I remember showing up for a suit and tie sort of job and while my coworkers were friendly, in general, it was just a much more corporate environment in terms of the feel of the culture. Startups are nice in that you can show up in the day-to-day wearing a t-shirt like this and still be taken seriously for your work without having to put on some sort of front that isn’t yourself.
Pro 3: Hats up for grabs
This applies for both small and larger startups and that your job descriptions tend to be a little bit more malleable.
In other words, even though you’re hired to do one thing, you can actually do a handful of other things once you get onboarded. I’ve noticed this across my years of experience in which I’ve had to do a lot of things that weren’t in my original job description. In fact, I literally learned to sales, customer success, and marketing from having to wear different hats in past experiences of mine.
And so one of the biggest pros I can say about working at a smaller startup is that you get a large, broad sense of different experiences that you can apply. There then transferrable skills that you can use later on in other areas of work. What’s a weakness for a startup in that it may not have a lot of customers can actually be an opportunity for you because that’s how you’ll actually get the experience of what it takes to go from zero customers to your first few thousand customers.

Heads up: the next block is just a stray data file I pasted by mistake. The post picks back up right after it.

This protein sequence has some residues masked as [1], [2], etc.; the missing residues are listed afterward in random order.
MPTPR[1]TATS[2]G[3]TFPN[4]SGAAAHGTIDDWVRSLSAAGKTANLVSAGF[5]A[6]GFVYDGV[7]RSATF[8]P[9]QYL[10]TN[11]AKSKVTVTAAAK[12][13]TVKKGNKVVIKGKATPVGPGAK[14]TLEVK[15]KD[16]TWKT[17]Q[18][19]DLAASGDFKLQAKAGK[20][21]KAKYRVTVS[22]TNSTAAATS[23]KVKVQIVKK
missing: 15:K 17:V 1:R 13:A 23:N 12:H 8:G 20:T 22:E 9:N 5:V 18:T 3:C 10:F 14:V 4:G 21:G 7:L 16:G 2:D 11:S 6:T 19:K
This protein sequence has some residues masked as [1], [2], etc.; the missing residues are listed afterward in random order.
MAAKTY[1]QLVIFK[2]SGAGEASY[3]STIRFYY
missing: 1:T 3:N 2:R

Typically, you won’t get these sorts of experiences and more corporate workplaces. The job that you will be hired to do will largely be the job that you will do all the way through your next promotion or whatever next job description that you take on. In the startup world, it’s not uncommon for you to take a job and honestly have only half of the job description be applicable to what you’re doing in six to 12 months. So if that sounds like something that would interest you in which things don’t get too boring too fast, then the startup life might be for you.